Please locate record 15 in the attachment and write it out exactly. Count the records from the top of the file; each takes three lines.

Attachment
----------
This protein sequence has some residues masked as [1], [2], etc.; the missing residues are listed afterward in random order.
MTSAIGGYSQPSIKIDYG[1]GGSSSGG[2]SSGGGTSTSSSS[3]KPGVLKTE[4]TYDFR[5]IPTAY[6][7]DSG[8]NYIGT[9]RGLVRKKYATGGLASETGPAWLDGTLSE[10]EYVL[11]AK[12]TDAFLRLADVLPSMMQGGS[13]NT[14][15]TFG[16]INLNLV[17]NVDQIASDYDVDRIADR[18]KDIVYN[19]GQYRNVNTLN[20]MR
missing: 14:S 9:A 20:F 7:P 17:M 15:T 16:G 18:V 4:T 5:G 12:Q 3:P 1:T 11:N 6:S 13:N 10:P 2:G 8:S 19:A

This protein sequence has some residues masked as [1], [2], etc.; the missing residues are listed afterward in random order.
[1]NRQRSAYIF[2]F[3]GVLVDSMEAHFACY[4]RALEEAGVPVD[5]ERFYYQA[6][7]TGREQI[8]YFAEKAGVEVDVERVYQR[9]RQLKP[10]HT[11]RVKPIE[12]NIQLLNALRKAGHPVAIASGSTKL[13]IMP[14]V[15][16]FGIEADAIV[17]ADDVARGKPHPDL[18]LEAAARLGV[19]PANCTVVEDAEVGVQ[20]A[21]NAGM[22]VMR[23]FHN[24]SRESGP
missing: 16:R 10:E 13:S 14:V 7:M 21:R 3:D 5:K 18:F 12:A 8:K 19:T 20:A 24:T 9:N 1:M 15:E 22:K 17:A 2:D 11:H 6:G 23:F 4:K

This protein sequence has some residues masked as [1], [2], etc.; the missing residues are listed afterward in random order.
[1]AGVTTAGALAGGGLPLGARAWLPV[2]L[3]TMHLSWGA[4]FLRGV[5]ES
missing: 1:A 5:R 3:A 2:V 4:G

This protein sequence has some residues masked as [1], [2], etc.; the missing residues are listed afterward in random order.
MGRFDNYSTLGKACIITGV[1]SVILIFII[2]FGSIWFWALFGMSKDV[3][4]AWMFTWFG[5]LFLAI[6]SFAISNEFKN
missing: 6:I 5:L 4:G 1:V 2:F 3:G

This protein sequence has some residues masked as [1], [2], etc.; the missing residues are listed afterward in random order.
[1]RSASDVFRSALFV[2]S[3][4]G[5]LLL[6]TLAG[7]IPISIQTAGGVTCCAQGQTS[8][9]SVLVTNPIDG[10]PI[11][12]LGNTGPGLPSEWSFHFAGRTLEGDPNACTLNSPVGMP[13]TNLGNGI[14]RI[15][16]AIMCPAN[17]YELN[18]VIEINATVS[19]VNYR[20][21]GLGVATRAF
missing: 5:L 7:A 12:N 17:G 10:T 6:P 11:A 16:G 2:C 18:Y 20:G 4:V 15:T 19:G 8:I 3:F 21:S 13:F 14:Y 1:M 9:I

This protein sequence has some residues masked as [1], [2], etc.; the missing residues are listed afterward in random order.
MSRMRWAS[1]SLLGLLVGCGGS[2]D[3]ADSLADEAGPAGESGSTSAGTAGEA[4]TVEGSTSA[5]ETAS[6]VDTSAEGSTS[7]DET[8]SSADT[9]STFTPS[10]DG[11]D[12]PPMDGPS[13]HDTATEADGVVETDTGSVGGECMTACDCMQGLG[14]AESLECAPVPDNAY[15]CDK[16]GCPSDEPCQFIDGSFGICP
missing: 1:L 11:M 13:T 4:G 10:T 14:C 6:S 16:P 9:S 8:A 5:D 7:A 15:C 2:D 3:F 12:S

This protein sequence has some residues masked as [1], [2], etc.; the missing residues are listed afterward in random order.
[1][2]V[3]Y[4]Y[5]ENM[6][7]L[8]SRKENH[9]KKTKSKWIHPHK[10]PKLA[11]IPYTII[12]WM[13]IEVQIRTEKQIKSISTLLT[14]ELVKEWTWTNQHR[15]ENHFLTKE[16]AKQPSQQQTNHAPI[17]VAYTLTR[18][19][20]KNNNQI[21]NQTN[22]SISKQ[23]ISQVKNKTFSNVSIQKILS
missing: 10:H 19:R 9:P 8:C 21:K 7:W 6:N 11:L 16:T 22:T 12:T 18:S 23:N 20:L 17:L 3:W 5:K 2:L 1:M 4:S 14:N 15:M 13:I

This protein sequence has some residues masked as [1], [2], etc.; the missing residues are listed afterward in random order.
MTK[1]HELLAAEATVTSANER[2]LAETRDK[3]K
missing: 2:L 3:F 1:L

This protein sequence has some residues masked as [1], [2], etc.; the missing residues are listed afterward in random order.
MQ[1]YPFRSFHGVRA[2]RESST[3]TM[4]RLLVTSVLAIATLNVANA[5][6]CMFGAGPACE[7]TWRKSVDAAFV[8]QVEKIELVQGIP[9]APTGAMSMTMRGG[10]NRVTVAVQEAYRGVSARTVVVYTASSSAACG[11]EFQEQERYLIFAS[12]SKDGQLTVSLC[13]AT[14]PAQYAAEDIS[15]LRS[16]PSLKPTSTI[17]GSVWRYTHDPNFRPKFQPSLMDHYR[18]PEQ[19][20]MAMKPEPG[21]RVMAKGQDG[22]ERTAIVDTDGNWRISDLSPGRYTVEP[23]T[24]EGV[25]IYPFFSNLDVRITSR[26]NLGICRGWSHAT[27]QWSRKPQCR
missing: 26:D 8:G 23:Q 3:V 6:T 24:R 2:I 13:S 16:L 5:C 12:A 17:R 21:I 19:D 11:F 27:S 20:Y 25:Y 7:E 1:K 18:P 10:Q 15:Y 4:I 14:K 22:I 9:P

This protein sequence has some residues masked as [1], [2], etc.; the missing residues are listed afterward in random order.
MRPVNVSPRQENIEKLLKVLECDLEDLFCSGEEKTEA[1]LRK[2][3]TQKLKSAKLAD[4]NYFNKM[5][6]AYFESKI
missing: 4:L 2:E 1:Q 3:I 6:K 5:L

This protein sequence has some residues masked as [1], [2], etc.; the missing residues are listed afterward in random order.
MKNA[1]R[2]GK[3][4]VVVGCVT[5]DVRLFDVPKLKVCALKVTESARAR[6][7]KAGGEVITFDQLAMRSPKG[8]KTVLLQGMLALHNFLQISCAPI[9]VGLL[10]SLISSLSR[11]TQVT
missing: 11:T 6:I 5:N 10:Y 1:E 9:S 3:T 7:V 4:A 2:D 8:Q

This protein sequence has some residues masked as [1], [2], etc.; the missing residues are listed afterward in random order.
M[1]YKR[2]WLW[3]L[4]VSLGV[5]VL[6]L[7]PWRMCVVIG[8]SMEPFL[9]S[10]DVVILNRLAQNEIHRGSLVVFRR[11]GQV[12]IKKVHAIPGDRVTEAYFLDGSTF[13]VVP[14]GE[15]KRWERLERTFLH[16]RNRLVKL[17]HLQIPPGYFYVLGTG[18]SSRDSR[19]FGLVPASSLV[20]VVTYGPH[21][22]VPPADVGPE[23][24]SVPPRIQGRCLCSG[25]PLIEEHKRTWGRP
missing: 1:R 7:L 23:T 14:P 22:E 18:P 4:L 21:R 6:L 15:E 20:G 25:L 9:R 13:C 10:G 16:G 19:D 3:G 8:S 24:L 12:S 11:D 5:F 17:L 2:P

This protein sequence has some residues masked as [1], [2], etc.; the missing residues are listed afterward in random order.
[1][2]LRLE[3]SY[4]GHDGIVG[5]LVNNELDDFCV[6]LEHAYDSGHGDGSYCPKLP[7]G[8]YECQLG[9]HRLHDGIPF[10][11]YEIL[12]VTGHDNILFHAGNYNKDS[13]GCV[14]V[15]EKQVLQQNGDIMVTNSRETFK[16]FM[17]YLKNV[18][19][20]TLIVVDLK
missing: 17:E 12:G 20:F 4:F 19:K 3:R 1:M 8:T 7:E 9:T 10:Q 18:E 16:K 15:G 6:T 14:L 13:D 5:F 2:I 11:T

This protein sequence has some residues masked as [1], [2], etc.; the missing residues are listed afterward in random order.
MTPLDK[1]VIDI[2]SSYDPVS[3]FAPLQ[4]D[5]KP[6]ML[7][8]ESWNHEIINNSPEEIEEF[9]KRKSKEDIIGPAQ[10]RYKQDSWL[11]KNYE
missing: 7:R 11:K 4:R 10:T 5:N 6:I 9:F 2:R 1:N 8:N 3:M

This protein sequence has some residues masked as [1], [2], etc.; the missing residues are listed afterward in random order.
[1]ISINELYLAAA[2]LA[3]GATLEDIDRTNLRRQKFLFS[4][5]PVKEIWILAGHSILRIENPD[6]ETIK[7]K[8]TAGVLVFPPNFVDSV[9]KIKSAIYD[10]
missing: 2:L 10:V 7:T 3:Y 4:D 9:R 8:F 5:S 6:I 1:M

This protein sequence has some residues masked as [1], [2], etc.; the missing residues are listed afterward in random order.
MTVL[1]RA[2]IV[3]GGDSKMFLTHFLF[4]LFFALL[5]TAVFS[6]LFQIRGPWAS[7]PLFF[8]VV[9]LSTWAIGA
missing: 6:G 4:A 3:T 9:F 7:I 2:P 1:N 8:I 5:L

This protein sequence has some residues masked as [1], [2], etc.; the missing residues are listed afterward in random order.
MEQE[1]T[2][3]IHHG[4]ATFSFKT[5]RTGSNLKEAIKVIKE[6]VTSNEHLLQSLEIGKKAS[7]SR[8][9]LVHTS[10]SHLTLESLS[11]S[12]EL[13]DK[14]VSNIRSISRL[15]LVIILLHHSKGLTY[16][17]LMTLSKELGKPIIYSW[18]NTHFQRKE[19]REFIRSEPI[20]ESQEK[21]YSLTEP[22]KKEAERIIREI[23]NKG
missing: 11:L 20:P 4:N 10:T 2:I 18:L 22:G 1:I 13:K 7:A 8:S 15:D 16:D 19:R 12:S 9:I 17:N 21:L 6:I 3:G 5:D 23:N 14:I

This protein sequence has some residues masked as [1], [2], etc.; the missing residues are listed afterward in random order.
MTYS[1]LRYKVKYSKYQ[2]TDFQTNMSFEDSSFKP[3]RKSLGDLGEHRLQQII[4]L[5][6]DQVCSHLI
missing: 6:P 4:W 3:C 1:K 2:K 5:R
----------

This protein sequence has some residues masked as [1], [2], etc.; the missing residues are listed afterward in random order.
[1]ISINELYLAAA[2]LA[3]GATLEDIDRTNLRRQKFLFS[4][5]PVKEIWILAGHSILRIENPD[6]ETIK[7]K[8]TAGVLVFPPNFVDSV[9]KIKSAIYD[10]
missing: 2:L 10:V 7:T 3:Y 4:D 9:R 8:F 5:S 6:I 1:M